Q fever usually is a mild disease with flu-like symptoms. Many people have no symptoms at all. But in a small percentage of people, the infection can resurface years later. This more deadly form of Q fever can damage your heart, liver, brain and lungs.

Q fever is transmitted to humans by animals, most commonly sheep, goats and cattle. When you inhale barnyard dust particles contaminated by infected animals, you may become infected. High-risk occupations include farmers, veterinarians and people who work with sheep in research labs.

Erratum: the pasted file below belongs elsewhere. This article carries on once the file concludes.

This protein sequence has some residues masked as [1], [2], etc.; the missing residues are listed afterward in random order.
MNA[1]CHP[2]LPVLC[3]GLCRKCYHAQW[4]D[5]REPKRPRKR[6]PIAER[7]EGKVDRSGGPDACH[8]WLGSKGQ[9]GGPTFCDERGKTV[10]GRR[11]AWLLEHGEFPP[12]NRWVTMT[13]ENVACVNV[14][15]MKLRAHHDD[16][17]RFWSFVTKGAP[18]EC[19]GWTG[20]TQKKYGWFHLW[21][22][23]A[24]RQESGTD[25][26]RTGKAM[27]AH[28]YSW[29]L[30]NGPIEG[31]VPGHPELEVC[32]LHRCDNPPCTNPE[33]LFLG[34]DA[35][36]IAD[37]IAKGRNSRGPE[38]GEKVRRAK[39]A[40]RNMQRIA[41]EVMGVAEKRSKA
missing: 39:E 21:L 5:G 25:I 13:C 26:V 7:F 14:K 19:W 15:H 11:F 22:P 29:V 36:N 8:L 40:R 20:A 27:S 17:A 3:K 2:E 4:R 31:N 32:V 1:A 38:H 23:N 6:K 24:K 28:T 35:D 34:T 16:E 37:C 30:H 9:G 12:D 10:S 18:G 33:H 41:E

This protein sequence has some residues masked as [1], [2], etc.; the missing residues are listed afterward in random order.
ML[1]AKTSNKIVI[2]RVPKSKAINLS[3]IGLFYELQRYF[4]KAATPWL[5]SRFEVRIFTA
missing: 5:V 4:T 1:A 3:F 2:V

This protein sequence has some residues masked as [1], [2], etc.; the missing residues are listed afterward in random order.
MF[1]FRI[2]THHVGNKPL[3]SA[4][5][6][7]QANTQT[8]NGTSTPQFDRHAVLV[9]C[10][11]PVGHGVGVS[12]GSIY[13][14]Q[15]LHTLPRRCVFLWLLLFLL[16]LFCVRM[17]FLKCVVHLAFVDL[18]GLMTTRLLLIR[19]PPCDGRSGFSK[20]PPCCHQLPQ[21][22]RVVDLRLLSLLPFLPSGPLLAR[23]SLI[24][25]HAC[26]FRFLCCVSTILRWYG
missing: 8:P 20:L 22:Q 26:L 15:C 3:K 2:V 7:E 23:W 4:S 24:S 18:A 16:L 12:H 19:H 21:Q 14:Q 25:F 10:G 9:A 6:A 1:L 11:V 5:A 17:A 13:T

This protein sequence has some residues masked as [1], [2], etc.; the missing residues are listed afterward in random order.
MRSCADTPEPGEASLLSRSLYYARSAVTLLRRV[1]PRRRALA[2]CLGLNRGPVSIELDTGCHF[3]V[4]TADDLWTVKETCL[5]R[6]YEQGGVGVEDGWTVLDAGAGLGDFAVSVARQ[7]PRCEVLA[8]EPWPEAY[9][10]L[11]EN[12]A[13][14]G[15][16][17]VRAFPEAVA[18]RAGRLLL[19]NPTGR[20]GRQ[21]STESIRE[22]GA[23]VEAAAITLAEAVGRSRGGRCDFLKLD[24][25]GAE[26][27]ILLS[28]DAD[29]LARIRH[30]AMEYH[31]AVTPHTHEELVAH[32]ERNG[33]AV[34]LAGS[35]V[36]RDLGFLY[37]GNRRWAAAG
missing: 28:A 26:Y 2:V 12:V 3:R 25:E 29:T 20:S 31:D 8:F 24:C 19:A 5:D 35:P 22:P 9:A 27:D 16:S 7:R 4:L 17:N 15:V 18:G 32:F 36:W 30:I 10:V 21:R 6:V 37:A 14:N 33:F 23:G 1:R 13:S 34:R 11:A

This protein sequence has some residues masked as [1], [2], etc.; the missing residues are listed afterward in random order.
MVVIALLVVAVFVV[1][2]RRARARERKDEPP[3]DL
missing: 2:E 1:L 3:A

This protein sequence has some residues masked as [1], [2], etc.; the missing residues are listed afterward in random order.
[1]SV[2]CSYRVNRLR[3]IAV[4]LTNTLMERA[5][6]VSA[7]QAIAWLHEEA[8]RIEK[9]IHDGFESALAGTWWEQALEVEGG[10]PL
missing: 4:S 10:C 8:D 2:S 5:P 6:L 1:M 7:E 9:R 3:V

The mild form of Q fever typically clears up within a few weeks with no treatment. But if Q fever recurs, you may need to take a combination of antibiotics for at least 18 months.

Jul. 07, 2011

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